Bill Linn's Avenger had a problem develop going down the deck on takeoff when his propeller slipped from full low pitch to medium high pitch. It was too late for him to do anything but keep on going and hope he would be able to get into the air. He had lost half his oil before clearing the deck but he was able to get her airborne but obviously could not continue on the strike. He flew clear of the TF screen of ships and jettisoned his bombs in an unarmed condition and would hopefully make it to another carrier before his engine would fail.
 The remaining six Avengers flew in sections of three each. Our leader was Lt. Norman Sterrie who until a few days earlier had been the squadron's Executive Officer. Our skipper, Lt. Commander Robert Isely had been shot down over Aslito Airfield on Saipan. Sterrie became the captain of the squadron on the day that Isely was killed.
 Each strike force from each carrier involved in this event operated independently from the others. However, everyone had been ordered to go for the enemy carriers first and we all had been given the same information regarding the position, direction and speed of the enemy fleet. The launches from all of the carriers had been made at approximately the same time. The result was that as we came closer to the target area planes from other carriers were visible and it was a good warm feeling to realize we were going to have lots of company on the attack.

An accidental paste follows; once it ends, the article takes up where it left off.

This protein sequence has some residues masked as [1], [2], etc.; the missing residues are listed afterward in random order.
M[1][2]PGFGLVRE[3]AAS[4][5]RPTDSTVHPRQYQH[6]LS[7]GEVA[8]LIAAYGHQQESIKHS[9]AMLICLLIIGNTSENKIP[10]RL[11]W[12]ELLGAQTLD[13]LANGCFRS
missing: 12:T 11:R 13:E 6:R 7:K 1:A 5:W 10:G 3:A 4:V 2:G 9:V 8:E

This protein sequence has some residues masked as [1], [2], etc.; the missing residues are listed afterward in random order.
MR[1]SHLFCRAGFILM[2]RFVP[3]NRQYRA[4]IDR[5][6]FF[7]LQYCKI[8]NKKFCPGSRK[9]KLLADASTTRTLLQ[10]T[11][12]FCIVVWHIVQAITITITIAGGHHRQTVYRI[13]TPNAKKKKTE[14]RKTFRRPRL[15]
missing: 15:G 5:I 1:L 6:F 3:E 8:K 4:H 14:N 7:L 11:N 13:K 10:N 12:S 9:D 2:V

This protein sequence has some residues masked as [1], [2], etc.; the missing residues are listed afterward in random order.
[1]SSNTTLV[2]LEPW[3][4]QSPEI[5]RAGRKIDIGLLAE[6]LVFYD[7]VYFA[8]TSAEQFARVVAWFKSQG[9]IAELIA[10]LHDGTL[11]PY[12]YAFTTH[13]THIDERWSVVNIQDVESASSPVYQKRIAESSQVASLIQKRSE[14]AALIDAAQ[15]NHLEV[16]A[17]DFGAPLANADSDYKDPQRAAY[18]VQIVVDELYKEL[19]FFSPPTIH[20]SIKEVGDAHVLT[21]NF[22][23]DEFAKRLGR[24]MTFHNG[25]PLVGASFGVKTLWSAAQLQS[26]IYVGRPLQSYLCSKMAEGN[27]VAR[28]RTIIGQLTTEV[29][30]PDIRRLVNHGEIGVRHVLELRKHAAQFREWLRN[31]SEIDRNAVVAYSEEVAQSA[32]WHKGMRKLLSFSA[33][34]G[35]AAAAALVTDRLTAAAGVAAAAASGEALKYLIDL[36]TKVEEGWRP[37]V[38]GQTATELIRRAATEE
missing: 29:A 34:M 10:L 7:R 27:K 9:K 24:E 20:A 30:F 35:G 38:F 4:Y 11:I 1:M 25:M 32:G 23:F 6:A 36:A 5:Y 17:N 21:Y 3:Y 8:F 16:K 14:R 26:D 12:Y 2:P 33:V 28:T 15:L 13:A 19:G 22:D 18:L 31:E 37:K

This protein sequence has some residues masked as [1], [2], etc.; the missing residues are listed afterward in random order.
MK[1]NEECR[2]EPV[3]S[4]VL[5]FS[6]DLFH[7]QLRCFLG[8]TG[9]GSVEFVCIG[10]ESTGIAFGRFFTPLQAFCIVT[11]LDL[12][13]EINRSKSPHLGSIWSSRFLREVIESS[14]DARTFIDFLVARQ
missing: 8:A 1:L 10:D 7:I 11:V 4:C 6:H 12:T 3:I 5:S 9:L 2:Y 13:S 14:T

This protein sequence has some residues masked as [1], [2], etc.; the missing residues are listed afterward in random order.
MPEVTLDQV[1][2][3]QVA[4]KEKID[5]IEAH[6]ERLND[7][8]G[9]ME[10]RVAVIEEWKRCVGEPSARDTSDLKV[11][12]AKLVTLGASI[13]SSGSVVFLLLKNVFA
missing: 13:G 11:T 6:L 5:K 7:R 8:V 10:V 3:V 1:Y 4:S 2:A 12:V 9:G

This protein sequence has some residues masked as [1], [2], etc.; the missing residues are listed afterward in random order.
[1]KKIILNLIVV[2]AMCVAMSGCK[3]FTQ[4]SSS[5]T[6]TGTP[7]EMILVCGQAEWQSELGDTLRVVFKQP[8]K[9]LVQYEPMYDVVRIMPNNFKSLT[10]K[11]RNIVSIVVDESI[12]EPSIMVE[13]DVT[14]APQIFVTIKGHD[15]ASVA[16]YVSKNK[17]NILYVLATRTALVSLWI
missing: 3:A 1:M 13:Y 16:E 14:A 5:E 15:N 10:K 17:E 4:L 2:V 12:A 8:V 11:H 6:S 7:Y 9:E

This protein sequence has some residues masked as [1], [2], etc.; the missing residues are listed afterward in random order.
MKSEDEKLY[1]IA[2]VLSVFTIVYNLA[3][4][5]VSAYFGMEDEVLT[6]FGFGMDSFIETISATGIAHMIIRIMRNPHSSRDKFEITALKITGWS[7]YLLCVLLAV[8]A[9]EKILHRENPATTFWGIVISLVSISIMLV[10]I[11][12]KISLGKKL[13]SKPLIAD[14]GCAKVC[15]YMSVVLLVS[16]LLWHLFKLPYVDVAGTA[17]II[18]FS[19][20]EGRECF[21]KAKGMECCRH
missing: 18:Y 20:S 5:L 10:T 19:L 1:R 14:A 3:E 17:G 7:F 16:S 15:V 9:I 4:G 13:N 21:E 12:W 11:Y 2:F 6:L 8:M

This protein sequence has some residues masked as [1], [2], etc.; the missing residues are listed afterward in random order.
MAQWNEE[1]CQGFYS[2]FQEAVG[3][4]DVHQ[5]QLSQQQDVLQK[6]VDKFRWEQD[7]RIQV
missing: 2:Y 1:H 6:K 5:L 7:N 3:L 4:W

We all knew that we had to be careful about fuel consumption. We also knew that if we did not make a certain ground speed we would arrive over our target in near darkness.
 Things were progressing pretty well when a scout plane gave an update on the position of the enemy fleet. This new location placed the enemy fleet approximately 60 miles further away than first anticipated. This was an additional concern for the dive bombers and torpedo planes. The initial position that had been given made the issue of range a little "iffy" these added miles to the target compounded the concern.
 At 6:45 pm visual contact with the enemy fleet was made. The ships appeared to be in three groups. The main group consisted of two large carriers, two battleships, two or three heavy cruisers, four or five light cruisers and destroyers. It was this groups that was selected by our leader for the attack.